One of our recent convert's names is Om Vanna. She's in her 60s and lost her entire family during the Pol Pot regime years ago. For the last 30 years or so she's been working as a nanny for a family that is extremely rich. Occasionally she would take a break and walk around outside the mansion and that's where she got to know Chompei, who is also a recent member. They learned about the gospel together in Chompei's little shack on the side of the road and decided to get baptized. Om Vanna's employers aren't big fans of Christianity. Vanna was aware of that and she never told them where she was going when she left the house. Every time she goes to church or comes to read the scriptures with us, she ducks out secretively. We weren't fully aware of the situation until she kind of stopped coming to everything. Apparently her employers have now completely forbidden her from doing anything that relates to Jesus Christ. It wouldn't be as big of a deal if she wasn't basically a part of the family. She has lived with them for 30 years and doesn't have anywhere to go if they put her out.  It's unlikely that you or I will ever have such persecution because of our religious beliefs, but a lesson can and should be learned all the same. 

Christ taught, "Blessed are they which are persecuted for righteousness’ sake: for theirs is the kingdom of heaven. Blessed are ye, when men shall revile you, and persecute you, and shall say all manner of evil against you falsely, for my sake. Rejoice, and be exceeding glad: for great is your reward in heaven: for so persecuted they the prophets which were before you. (Matthew 5:10-12)"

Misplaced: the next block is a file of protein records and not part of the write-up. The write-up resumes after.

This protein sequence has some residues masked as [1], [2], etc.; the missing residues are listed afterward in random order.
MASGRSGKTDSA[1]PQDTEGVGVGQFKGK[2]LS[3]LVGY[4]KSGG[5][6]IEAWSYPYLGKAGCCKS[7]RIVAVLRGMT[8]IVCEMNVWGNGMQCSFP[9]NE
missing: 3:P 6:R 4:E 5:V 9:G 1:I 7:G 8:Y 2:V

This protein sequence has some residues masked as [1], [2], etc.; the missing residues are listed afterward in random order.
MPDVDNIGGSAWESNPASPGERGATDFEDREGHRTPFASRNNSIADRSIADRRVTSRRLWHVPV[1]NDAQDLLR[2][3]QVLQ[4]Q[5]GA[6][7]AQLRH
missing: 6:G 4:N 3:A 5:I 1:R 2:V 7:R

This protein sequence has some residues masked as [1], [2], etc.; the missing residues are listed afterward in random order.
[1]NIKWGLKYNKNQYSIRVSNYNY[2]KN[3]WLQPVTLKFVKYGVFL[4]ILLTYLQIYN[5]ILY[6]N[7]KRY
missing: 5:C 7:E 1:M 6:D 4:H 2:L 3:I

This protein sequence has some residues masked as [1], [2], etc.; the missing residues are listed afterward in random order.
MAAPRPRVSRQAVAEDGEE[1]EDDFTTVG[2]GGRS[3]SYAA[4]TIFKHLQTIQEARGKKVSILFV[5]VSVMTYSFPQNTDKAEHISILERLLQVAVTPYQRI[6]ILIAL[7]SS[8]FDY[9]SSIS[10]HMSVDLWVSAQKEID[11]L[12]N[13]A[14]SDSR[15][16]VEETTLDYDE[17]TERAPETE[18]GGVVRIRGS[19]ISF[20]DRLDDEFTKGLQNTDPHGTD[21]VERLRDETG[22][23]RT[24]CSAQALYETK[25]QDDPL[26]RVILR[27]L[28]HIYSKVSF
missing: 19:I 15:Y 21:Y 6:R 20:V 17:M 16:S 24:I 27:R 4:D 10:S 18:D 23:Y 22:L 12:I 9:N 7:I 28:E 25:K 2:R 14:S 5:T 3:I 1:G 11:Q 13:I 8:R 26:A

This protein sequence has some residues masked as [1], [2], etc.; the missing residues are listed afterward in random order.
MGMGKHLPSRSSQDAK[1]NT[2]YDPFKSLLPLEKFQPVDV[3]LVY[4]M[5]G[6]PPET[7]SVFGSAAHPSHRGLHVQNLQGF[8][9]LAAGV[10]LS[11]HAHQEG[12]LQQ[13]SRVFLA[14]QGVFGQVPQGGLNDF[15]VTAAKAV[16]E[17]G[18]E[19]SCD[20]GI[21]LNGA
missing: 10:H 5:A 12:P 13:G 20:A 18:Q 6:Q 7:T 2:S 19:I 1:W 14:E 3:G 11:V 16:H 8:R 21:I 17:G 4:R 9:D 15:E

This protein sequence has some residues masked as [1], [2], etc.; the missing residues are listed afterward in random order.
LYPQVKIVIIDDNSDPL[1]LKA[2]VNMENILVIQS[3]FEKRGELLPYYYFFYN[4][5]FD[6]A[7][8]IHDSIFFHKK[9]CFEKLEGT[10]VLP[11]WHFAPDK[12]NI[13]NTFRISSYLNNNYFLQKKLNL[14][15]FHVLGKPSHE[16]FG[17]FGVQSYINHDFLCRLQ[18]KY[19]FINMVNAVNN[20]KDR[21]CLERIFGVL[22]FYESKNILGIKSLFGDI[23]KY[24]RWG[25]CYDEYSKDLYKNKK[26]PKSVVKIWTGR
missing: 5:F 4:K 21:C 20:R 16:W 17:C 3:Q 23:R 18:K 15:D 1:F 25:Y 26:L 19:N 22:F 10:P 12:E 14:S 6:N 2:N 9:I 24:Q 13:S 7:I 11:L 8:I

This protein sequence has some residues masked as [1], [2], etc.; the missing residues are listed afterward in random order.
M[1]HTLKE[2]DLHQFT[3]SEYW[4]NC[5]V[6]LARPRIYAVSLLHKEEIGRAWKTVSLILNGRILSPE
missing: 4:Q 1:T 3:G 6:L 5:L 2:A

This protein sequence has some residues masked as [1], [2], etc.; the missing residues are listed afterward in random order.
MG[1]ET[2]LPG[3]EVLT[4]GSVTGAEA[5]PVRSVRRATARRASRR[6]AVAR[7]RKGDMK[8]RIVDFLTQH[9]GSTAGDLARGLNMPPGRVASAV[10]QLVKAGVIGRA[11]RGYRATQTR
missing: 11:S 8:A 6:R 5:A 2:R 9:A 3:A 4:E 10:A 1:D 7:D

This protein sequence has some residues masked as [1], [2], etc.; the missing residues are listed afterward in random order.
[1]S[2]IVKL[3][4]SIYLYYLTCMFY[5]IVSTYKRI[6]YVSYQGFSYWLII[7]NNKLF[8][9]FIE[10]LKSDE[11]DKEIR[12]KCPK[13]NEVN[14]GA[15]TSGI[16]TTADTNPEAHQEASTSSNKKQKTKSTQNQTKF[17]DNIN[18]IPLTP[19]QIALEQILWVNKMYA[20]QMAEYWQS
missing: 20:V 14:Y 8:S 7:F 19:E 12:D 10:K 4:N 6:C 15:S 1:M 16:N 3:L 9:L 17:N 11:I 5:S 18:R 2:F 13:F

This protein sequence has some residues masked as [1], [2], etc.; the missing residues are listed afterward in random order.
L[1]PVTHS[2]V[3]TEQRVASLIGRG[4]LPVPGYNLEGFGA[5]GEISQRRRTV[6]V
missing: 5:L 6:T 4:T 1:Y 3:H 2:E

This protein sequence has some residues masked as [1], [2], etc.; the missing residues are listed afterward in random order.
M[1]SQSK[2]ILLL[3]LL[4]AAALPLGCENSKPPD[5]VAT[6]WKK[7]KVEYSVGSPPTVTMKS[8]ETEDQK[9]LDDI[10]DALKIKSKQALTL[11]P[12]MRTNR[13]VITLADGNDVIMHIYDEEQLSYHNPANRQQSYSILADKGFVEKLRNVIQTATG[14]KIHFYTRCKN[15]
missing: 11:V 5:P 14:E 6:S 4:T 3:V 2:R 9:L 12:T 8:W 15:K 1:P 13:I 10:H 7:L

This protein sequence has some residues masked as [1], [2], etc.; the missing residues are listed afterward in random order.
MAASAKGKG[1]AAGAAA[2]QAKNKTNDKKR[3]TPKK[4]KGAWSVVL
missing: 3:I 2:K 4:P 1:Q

There will be a time where we need to stand up for what is right. The world does not always appreciate or support good morals, chastity, or religion. As Elder Jeffrey R. Holland so movingly said, "Be strong. Live the gospel faithfully even if others around you don’t live it at all. Defend your beliefs with courtesy and with compassion, but defend them. A long history of inspired voices, including... President Thomas S. Monson, point you toward the path of Christian discipleship. It is a strait path, and it is a narrow path without a great deal of latitude at some points, but it can be thrillingly and successfully traveled, “with … steadfastness in Christ, … a perfect brightness of hope, and a love of God and of all men.” In courageously pursuing such a course, you will forge unshakable faith, you will find safety against ill winds that blow, even shafts in the whirlwind, and you will feel the rock-like strength of our Redeemer, upon whom if you build your unflagging discipleship, you cannot fall." (See "The Cost and Blessings of Discipleship, General Conference April 2014)
Love you guys!!
Elder Vore

                                                                     Me eating crabs!